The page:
Beijing death toll mounts as Covid sweeps through Chinese capital

Evidence of a wave of Covid-19 deaths is beginning to emerge in Beijing despite official tallies showing no fatalities since an uncontrolled outbreak began sweeping through China’s capital this week.

Staff at one crematorium in Beijing said they cremated the bodies of at least 30 Covid victims on Wednesday and Financial Times reporters saw two body bags at a special hospital designated for coronavirus patients.

“We cremated 150 bodies [on Wednesday], many times more than a typical day last winter,” said an employee at the state-owned Beijing Dongjiao Funeral Home, who asked not to be named. “Thirty or 40 had Covid.”

“We are doing it as quickly as possible [and] prioritising Covid deaths,” the employee added. “We’re cremating them the same day they are brought in.”

Chinese officials have not reported any Covid-related deaths nationwide since December 4. But staff at two Beijing crematoria said that overall deaths were much higher than normal as the capital is engulfed by its first significant coronavirus outbreak.

The two body bags were visible in a room off the lobby of Shuangqiao Hospital, which has been designated for Covid patients. One 86-year-old Covid patient in a wheelchair was struggling to keep his eyes open in a hallway. The man’s relatives, who asked to not be named, said he had stopped eating soon after catching the virus four days earlier.

At Chui Yang Liu Hospital, which treats Covid and non-Covid patients, four bodies on stretchers were covered with white cloth and pushed to the side of the emergency room on Thursday night. “Some had [Covid] and some did not,” said an emergency room doctor.

FT reporters saw another man on the floor in an entryway gasping for air on Thursday but could not confirm if he had Covid.

By Friday morning, the man, who appeared to be in his 60s, remained lying in the same location and looked extremely pale. A small group of people moving a casket out the door said it contained the body of a relative who had died of Covid.

The virus is ripping through the Chinese capital just a week after authorities abandoned nationwide zero-Covid controls with little forewarning, leaving many Beijing residents struggling to find medication and access medical care. The surge is pushing the healthcare system to its limits, with medical workers in the capital asked to remain on the job even if they are infected.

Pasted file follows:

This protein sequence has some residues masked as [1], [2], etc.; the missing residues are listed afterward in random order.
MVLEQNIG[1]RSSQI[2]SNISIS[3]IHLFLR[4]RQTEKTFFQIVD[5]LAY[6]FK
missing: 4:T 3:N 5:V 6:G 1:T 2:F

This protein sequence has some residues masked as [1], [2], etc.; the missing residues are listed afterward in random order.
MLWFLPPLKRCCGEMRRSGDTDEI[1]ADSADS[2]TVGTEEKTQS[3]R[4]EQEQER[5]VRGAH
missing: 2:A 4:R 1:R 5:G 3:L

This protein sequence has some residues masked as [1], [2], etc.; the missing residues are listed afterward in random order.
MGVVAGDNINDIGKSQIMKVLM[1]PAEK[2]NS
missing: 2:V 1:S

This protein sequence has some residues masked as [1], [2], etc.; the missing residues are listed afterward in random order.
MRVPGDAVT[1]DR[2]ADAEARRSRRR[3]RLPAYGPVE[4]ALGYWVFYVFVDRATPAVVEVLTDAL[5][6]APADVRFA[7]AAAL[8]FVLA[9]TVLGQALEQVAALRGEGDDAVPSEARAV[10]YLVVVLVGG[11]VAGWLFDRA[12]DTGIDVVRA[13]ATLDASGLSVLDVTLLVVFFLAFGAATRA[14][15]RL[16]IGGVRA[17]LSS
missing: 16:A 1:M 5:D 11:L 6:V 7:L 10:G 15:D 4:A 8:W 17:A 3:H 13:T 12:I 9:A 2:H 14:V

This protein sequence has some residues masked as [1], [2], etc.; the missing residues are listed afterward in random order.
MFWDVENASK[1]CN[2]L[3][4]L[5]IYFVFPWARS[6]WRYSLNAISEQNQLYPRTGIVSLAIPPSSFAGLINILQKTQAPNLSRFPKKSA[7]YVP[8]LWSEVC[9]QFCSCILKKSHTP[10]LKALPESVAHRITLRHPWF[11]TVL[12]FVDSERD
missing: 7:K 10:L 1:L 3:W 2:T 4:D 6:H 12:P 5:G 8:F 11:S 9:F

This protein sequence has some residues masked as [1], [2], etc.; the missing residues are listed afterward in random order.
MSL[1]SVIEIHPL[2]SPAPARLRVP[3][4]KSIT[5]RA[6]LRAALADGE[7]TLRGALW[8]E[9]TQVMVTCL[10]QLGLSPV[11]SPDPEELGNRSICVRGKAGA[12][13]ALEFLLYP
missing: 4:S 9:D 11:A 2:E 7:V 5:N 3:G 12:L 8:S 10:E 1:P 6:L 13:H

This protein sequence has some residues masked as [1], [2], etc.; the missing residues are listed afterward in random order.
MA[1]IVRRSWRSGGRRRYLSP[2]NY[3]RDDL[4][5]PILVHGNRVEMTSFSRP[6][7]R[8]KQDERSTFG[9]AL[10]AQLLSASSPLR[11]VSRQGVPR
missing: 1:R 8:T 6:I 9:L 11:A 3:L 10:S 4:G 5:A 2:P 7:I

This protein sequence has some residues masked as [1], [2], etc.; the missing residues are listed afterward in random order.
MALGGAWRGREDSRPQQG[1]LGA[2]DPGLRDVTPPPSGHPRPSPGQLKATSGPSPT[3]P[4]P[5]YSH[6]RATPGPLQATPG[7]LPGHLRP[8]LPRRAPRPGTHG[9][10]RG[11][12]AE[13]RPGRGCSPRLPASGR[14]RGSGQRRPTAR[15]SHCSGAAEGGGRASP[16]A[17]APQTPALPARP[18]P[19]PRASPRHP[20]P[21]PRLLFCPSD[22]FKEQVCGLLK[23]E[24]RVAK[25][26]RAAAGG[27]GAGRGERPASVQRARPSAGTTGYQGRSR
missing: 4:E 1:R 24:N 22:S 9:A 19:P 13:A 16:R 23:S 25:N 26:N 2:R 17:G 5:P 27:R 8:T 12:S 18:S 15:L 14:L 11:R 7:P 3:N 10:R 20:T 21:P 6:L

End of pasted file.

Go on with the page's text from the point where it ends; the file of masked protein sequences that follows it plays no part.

China’s National Health Commission ceased providing total Covid case counts on Wednesday and has not reported any deaths in the country since December 4, when the top medical body recorded two fatalities in Shandong and Sichuan provinces a day earlier.

But at the Beijing Dongjiao Funeral Home on Thursday, a line of black vans carrying caskets and cars full of mourners snaked through the full parking lot. A driver who did not want to be named said he and colleagues were collectively bringing in 20 to 30 bodies per day, compared with four or five on typical days.

One Beijing resident, Wei Yansu, said her grandmother died this week in neighbouring Hebei province four days after being diagnosed with Covid. “She was infected during this wave of outbreak and it caused a cerebral infarction,” Wei said.

Signs posted around the Tongzhou Funeral Home, in Beijing’s eastern suburbs, said that the facility had begun limiting the number of bodies it could take from people registered outside the district since last Sunday because of “furnace maintenance”.

Both crematoria referred questions to Beijing’s civil affairs department, which did not respond to a request for comment. China’s NHC and the Beijing Health Commission did not respond to requests for comment. Phone calls to Shuangqiao Hospital went unanswered after doctors working there said they could not speak with the media.

Tongzhou Funeral Home employees, who asked not to be identified, told the FT the facility was facing unusually large demand and had “Covid deaths every day”, though it was not clear how many of the overall deaths were Covid-related.

“We’re burning from morning until 10pm,” one said. “The furnaces can’t take it.”

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